The Various Tools and Processes that Community Foundations Use to Improve Practice


General Experiences:

The year 2000 saw the rapid increase in community foundations in the country due to the active promotion of the concept by government and private organizations that funded the Foundation for Rural and Regional Renewal. FRRR was set up to provide feasibility funding (with initial funding for administration) to potential community foundations. Alongside FRRR, the membership-based Philanthropy Australia pursued the development of community foundations as one of its key objectives.

This period created a momentum for CF development. By 2011, Philanthropy Australia was implementing a number of processes and tools for close to 40 community foundation members to promote good practice. To cite at least three of such tools:

  • Philanthropy Australia through its Community Foundation Board and its Board Committees provides manuals of practice and best practice guides, among others, to their members. These are all contained in its Resource Center which is both a formal and a virtual library with a growing catalogue of philanthropy materials. The “Community Foundations Gateway” is accessible via Philanthropy Australia‘s website (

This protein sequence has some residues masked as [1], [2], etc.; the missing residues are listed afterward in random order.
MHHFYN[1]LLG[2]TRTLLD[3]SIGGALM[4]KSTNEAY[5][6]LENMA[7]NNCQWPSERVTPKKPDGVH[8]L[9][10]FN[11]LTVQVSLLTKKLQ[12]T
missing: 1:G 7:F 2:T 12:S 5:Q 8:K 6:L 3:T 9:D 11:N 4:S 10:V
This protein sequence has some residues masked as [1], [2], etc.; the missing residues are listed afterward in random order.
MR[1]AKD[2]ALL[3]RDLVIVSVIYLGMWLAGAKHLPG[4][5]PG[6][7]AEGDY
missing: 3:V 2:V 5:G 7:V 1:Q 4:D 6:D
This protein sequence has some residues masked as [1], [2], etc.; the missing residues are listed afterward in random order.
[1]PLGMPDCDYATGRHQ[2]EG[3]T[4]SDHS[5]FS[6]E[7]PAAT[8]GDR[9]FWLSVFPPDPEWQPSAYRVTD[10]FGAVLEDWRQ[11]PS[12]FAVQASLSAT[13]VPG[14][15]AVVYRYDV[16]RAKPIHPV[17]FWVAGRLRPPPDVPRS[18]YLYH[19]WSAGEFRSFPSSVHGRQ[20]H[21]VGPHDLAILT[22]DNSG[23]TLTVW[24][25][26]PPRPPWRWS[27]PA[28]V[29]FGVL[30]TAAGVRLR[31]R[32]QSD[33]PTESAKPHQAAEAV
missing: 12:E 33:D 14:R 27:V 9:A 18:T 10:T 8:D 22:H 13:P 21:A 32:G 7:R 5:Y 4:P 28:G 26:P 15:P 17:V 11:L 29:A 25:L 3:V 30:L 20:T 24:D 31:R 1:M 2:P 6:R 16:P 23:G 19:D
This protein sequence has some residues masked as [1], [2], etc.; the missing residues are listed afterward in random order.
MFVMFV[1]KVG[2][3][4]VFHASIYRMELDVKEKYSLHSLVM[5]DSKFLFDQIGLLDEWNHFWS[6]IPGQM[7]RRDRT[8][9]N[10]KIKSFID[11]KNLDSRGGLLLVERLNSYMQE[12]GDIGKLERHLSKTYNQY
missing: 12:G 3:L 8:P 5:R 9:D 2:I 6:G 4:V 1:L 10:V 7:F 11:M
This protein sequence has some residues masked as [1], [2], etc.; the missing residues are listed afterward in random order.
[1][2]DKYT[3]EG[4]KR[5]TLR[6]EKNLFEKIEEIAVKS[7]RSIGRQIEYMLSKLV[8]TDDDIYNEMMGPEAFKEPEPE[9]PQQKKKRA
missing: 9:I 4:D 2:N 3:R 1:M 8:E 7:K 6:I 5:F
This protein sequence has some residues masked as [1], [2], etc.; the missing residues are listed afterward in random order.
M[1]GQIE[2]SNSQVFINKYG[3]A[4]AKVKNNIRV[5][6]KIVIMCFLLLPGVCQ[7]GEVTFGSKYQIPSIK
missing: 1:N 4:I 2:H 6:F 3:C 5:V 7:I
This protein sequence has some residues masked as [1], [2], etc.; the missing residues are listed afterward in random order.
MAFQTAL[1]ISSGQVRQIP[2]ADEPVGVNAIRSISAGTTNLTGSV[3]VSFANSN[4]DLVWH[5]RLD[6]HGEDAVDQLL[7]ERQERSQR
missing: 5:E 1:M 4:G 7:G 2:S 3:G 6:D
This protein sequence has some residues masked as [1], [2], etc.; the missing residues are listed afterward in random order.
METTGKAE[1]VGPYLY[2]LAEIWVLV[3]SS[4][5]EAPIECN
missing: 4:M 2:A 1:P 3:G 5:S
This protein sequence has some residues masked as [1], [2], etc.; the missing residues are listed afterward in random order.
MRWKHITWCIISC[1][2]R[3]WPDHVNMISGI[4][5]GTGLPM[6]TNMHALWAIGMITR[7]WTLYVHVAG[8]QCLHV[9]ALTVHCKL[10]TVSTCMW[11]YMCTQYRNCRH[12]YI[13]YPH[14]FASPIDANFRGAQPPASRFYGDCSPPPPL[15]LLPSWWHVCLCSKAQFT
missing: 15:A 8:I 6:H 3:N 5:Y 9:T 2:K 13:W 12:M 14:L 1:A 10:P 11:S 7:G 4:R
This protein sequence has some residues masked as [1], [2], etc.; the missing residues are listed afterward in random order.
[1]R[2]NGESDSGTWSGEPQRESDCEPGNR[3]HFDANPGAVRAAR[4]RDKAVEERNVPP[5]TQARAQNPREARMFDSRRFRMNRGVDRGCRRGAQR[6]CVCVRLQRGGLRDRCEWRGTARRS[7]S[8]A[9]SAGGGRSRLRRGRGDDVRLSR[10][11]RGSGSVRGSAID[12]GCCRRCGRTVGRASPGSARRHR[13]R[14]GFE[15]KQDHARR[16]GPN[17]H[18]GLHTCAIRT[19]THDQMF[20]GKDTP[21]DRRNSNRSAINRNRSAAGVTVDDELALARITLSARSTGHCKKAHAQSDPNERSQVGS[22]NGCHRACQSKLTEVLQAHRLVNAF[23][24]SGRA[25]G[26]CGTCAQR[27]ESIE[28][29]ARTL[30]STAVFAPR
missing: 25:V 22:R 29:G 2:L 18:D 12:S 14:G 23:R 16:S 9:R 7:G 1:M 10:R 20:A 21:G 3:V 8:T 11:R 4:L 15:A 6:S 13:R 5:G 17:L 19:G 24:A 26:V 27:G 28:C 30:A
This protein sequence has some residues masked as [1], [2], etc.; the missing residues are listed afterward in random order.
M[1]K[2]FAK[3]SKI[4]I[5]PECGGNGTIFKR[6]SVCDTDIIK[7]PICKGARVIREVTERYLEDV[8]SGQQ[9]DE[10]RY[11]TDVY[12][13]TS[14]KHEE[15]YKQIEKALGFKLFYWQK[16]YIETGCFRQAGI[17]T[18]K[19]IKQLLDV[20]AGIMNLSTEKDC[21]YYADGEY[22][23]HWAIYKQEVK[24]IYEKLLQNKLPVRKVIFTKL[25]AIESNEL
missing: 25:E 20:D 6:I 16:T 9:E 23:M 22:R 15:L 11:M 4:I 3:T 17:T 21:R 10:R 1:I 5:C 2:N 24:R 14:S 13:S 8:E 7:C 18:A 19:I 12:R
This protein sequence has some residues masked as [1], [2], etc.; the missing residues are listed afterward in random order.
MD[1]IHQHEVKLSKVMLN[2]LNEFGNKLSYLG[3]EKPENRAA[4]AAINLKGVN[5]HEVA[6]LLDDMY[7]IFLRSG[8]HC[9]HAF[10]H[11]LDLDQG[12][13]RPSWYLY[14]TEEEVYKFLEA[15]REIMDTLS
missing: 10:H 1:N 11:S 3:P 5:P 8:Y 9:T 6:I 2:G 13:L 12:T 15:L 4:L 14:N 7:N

• There are national standards and legal benchmarks adhered to by start-up entities and by established community foundations. These are administered by the Corporate Affairs and Trust Deeds and the Australian Tax Office.
  • Both Philanthropy Australia and the government offices require a potential community foundation to undergo a long registration process that ensures that the community foundation is feasible and has a good start. This is discussed in the pages following.

At least five purposes are served by these instruments, noted Andrew Lawson (Community Foundation Development Officer of Philanthropy Australia):

Purpose served: Remarks from Informant

1. Competition (working definition: “as in a marketplace where several offers of services to donors compete with each other for donations.”)

All community foundations understand where they fit as a non-government organization (NGO) and what they can and cannot do.

2. Accountability, transparency, self-improvement

These are stressed and well understood. Self-improvement is covered through the listserve, forums, visitors from overseas, visits from local “experts”, and tele-meetings about every 3 months.

3. Distinguish characteristics of CF from other NGOs


4. Unify national community foundation field

Yes, through membership offered in Philanthropy Australia.

5. Roadmap for ethical, legal, effective practices

These practices are stressed at Forums and other venues and in the production of an Annual Report offering information on audited accounts. The environment is defined by the Tax office and steps are taken to ensure all practitioners are aware of the regulations and standards for compliance.

5Report by Andrew Lawson, Community Foundation Development Officer of Philanthropy Australia and Executive Officer of Geelong Community Foundation.